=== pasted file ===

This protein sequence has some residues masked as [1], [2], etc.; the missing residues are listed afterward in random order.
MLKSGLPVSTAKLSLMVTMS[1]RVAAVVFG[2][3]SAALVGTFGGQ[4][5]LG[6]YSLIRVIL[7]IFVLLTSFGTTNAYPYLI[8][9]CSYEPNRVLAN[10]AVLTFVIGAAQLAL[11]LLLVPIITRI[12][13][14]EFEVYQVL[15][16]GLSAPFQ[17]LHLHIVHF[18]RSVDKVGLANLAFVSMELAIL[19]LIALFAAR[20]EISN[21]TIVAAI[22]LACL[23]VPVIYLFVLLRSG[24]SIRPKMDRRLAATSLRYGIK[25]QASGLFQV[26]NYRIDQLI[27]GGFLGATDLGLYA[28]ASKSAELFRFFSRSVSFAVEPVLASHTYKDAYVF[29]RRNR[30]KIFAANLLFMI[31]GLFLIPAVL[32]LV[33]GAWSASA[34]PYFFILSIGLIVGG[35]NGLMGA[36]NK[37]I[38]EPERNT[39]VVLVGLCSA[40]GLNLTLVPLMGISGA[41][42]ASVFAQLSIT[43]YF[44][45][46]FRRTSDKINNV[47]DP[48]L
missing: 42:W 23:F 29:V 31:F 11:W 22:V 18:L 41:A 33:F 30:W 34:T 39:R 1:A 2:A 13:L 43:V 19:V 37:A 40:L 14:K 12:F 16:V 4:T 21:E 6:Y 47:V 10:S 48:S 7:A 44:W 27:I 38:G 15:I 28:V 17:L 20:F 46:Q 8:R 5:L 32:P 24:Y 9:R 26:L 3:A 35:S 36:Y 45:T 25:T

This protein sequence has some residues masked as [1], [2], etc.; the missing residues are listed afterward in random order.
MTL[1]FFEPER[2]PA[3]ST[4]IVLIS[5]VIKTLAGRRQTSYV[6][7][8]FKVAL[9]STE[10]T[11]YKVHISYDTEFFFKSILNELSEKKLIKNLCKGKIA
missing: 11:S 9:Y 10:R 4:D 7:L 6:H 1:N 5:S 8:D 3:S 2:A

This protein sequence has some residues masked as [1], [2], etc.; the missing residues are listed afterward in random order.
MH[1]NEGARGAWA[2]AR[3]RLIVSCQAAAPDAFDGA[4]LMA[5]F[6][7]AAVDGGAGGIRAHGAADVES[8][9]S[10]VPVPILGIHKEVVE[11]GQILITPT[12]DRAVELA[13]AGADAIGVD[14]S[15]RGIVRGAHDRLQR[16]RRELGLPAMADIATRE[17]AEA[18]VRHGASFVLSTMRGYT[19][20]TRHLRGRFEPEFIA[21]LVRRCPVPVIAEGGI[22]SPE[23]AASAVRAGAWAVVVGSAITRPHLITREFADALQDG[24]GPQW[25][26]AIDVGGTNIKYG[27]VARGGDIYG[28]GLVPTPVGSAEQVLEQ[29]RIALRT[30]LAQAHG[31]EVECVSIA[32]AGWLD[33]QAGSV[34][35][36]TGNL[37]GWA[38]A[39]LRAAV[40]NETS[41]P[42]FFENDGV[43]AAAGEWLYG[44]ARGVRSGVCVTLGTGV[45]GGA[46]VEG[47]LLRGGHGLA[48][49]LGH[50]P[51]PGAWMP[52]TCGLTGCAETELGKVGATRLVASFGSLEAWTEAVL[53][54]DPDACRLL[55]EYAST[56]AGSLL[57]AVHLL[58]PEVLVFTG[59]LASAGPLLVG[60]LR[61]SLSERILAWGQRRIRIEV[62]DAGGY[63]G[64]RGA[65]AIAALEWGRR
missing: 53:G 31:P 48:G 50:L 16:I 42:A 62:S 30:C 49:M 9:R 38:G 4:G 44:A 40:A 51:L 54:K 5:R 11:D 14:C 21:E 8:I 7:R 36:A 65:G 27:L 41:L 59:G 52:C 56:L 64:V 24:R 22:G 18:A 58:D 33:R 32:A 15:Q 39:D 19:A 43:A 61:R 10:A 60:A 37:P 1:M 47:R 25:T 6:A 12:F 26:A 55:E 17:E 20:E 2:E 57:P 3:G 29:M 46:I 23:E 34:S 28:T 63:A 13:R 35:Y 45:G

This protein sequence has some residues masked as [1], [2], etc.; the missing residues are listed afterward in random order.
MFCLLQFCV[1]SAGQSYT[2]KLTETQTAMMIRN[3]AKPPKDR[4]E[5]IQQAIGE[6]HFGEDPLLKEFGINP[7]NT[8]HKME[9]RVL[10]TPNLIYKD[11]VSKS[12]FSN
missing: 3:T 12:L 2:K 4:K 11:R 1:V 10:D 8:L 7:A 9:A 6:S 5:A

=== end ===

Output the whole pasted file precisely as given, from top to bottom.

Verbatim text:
This protein sequence has some residues masked as [1], [2], etc.; the missing residues are listed afterward in random order.
MLKSGLPVSTAKLSLMVTMS[1]RVAAVVFG[2][3]SAALVGTFGGQ[4][5]LG[6]YSLIRVIL[7]IFVLLTSFGTTNAYPYLI[8][9]CSYEPNRVLAN[10]AVLTFVIGAAQLAL[11]LLLVPIITRI[12][13][14]EFEVYQVL[15][16]GLSAPFQ[17]LHLHIVHF[18]RSVDKVGLANLAFVSMELAIL[19]LIALFAAR[20]EISN[21]TIVAAI[22]LACL[23]VPVIYLFVLLRSG[24]SIRPKMDRRLAATSLRYGIK[25]QASGLFQV[26]NYRIDQLI[27]GGFLGATDLGLYA[28]ASKSAELFRFFSRSVSFAVEPVLASHTYKDAYVF[29]RRNR[30]KIFAANLLFMI[31]GLFLIPAVL[32]LV[33]GAWSASA[34]PYFFILSIGLIVGG[35]NGLMGA[36]NK[37]I[38]EPERNT[39]VVLVGLCSA[40]GLNLTLVPLMGISGA[41][42]ASVFAQLSIT[43]YF[44][45][46]FRRTSDKINNV[47]DP[48]L
missing: 42:W 23:F 29:V 31:F 11:W 22:V 18:L 41:A 33:F 30:W 34:T 39:R 1:A 2:A 13:L 43:V 19:V 37:A 40:L 14:K 12:F 16:V 4:T 21:E 6:Y 47:V 10:S 48:S 7:A 44:W 27:I 38:G 15:I 28:V 17:L 20:F 46:Q 8:R 5:L 32:P 24:Y 9:R 26:L 3:A 35:S 36:Y 45:T 25:T

This protein sequence has some residues masked as [1], [2], etc.; the missing residues are listed afterward in random order.
MTL[1]FFEPER[2]PA[3]ST[4]IVLIS[5]VIKTLAGRRQTSYV[6][7][8]FKVAL[9]STE[10]T[11]YKVHISYDTEFFFKSILNELSEKKLIKNLCKGKIA
missing: 11:S 9:Y 10:R 4:D 7:L 6:H 1:N 5:S 8:D 3:S 2:A

This protein sequence has some residues masked as [1], [2], etc.; the missing residues are listed afterward in random order.
MH[1]NEGARGAWA[2]AR[3]RLIVSCQAAAPDAFDGA[4]LMA[5]F[6][7]AAVDGGAGGIRAHGAADVES[8][9]S[10]VPVPILGIHKEVVE[11]GQILITPT[12]DRAVELA[13]AGADAIGVD[14]S[15]RGIVRGAHDRLQR[16]RRELGLPAMADIATRE[17]AEA[18]VRHGASFVLSTMRGYT[19][20]TRHLRGRFEPEFIA[21]LVRRCPVPVIAEGGI[22]SPE[23]AASAVRAGAWAVVVGSAITRPHLITREFADALQDG[24]GPQW[25][26]AIDVGGTNIKYG[27]VARGGDIYG[28]GLVPTPVGSAEQVLEQ[29]RIALRT[30]LAQAHG[31]EVECVSIA[32]AGWLD[33]QAGSV[34][35][36]TGNL[37]GWA[38]A[39]LRAAV[40]NETS[41]P[42]FFENDGV[43]AAAGEWLYG[44]ARGVRSGVCVTLGTGV[45]GGA[46]VEG[47]LLRGGHGLA[48][49]LGH[50]P[51]PGAWMP[52]TCGLTGCAETELGKVGATRLVASFGSLEAWTEAVL[53][54]DPDACRLL[55]EYAST[56]AGSLL[57]AVHLL[58]PEVLVFTG[59]LASAGPLLVG[60]LR[61]SLSERILAWGQRRIRIEV[62]DAGGY[63]G[64]RGA[65]AIAALEWGRR
missing: 53:G 31:P 48:G 50:L 16:I 42:A 62:S 30:C 49:M 9:R 38:G 4:G 44:A 40:A 51:L 54:K 5:R 11:D 14:C 21:E 8:I 7:R 36:A 65:G 27:L 41:L 59:G 52:C 56:L 64:V 24:R 22:G 18:A 58:D 33:R 32:A 15:Q 39:D 19:A 43:A 61:R 10:A 60:A 37:P 1:M 47:R 25:T 6:A 12:F 26:A 55:E 17:E 20:E 2:E 57:P 3:G 29:M 46:I 23:E 34:S 28:T 63:A 13:R 35:Y 45:G

This protein sequence has some residues masked as [1], [2], etc.; the missing residues are listed afterward in random order.
MFCLLQFCV[1]SAGQSYT[2]KLTETQTAMMIRN[3]AKPPKDR[4]E[5]IQQAIGE[6]HFGEDPLLKEFGINP[7]NT[8]HKME[9]RVL[10]TPNLIYKD[11]VSKS[12]FSN
missing: 3:T 12:L 2:K 4:K 11:R 1:V 10:D 8:L 7:A 9:A 6:S 5:A